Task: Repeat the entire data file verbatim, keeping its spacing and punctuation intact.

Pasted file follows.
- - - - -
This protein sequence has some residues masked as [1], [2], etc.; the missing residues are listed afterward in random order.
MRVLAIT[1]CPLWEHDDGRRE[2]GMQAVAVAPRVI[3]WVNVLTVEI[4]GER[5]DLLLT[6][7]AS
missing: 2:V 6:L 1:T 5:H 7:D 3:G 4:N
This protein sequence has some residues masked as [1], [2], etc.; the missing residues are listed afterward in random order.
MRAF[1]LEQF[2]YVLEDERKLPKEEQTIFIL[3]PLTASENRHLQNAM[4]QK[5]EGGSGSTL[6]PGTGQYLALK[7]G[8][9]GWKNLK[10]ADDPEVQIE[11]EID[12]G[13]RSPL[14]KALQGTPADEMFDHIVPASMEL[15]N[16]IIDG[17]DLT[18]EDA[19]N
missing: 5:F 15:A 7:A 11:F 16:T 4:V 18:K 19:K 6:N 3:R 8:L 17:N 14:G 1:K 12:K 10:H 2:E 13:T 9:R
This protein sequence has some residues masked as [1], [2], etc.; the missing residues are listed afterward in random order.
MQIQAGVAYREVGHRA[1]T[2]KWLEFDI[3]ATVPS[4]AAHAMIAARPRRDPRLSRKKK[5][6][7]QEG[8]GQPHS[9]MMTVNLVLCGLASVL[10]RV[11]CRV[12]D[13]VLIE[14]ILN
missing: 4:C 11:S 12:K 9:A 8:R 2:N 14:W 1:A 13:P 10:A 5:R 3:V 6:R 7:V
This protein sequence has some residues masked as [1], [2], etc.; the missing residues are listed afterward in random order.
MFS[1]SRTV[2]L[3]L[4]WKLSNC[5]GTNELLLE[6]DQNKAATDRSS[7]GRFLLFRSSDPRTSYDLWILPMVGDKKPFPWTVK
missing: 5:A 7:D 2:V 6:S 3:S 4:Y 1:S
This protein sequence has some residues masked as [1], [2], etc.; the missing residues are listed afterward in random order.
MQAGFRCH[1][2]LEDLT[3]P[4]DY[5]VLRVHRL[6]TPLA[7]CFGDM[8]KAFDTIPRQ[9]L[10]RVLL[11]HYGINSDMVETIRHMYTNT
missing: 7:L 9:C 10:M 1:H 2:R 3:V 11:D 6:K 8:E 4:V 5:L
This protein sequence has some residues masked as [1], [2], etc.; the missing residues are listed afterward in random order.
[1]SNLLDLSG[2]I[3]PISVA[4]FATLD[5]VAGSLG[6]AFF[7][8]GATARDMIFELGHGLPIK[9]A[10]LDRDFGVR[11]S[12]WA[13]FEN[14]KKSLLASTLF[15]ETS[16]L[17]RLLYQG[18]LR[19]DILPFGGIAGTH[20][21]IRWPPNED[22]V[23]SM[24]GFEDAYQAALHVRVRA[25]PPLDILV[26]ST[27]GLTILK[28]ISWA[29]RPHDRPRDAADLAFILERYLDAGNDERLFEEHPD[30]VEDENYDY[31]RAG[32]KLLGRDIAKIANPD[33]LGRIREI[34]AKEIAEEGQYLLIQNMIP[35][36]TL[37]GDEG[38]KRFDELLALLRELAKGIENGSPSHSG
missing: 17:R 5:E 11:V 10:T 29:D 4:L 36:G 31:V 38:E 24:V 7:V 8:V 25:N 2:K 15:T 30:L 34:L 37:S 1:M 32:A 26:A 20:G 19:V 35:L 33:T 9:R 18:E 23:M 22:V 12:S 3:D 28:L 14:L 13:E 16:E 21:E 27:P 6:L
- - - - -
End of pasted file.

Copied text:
This protein sequence has some residues masked as [1], [2], etc.; the missing residues are listed afterward in random order.
MRVLAIT[1]CPLWEHDDGRRE[2]GMQAVAVAPRVI[3]WVNVLTVEI[4]GER[5]DLLLT[6][7]AS
missing: 2:V 6:L 1:T 5:H 7:D 3:G 4:N
This protein sequence has some residues masked as [1], [2], etc.; the missing residues are listed afterward in random order.
MRAF[1]LEQF[2]YVLEDERKLPKEEQTIFIL[3]PLTASENRHLQNAM[4]QK[5]EGGSGSTL[6]PGTGQYLALK[7]G[8][9]GWKNLK[10]ADDPEVQIE[11]EID[12]G[13]RSPL[14]KALQGTPADEMFDHIVPASMEL[15]N[16]IIDG[17]DLT[18]EDA[19]N
missing: 5:F 15:A 7:A 11:F 16:T 4:V 18:K 19:K 6:N 3:R 8:L 17:N 14:G 1:K 12:K 10:H 2:E 13:T 9:R
This protein sequence has some residues masked as [1], [2], etc.; the missing residues are listed afterward in random order.
MQIQAGVAYREVGHRA[1]T[2]KWLEFDI[3]ATVPS[4]AAHAMIAARPRRDPRLSRKKK[5][6][7]QEG[8]GQPHS[9]MMTVNLVLCGLASVL[10]RV[11]CRV[12]D[13]VLIE[14]ILN
missing: 4:C 11:S 12:K 9:A 8:R 2:N 14:W 1:A 13:P 10:A 5:R 3:V 6:R 7:V
This protein sequence has some residues masked as [1], [2], etc.; the missing residues are listed afterward in random order.
MFS[1]SRTV[2]L[3]L[4]WKLSNC[5]GTNELLLE[6]DQNKAATDRSS[7]GRFLLFRSSDPRTSYDLWILPMVGDKKPFPWTVK
missing: 5:A 7:D 2:V 6:S 3:S 4:Y 1:S
This protein sequence has some residues masked as [1], [2], etc.; the missing residues are listed afterward in random order.
MQAGFRCH[1][2]LEDLT[3]P[4]DY[5]VLRVHRL[6]TPLA[7]CFGDM[8]KAFDTIPRQ[9]L[10]RVLL[11]HYGINSDMVETIRHMYTNT
missing: 7:L 9:C 10:M 1:H 2:R 3:V 11:D 6:K 8:E 4:V 5:L
This protein sequence has some residues masked as [1], [2], etc.; the missing residues are listed afterward in random order.
[1]SNLLDLSG[2]I[3]PISVA[4]FATLD[5]VAGSLG[6]AFF[7][8]GATARDMIFELGHGLPIK[9]A[10]LDRDFGVR[11]S[12]WA[13]FEN[14]KKSLLASTLF[15]ETS[16]L[17]RLLYQG[18]LR[19]DILPFGGIAGTH[20][21]IRWPPNED[22]V[23]SM[24]GFEDAYQAALHVRVRA[25]PPLDILV[26]ST[27]GLTILK[28]ISWA[29]RPHDRPRDAADLAFILERYLDAGNDERLFEEHPD[30]VEDENYDY[31]RAG[32]KLLGRDIAKIANPD[33]LGRIREI[34]AKEIAEEGQYLLIQNMIP[35][36]TL[37]GDEG[38]KRFDELLALLRELAKGIENGSPSHSG
missing: 17:R 5:E 11:V 10:T 29:D 4:L 36:G 31:V 38:E 24:V 7:V 8:V 25:N 2:K 15:T 30:L 34:L 37:S 1:M 32:A 26:A 20:G 19:V 35:L 33:T 9:R 18:E 23:M 22:V 12:S 3:D 28:L 14:L 13:E 16:E 21:E 27:P 6:L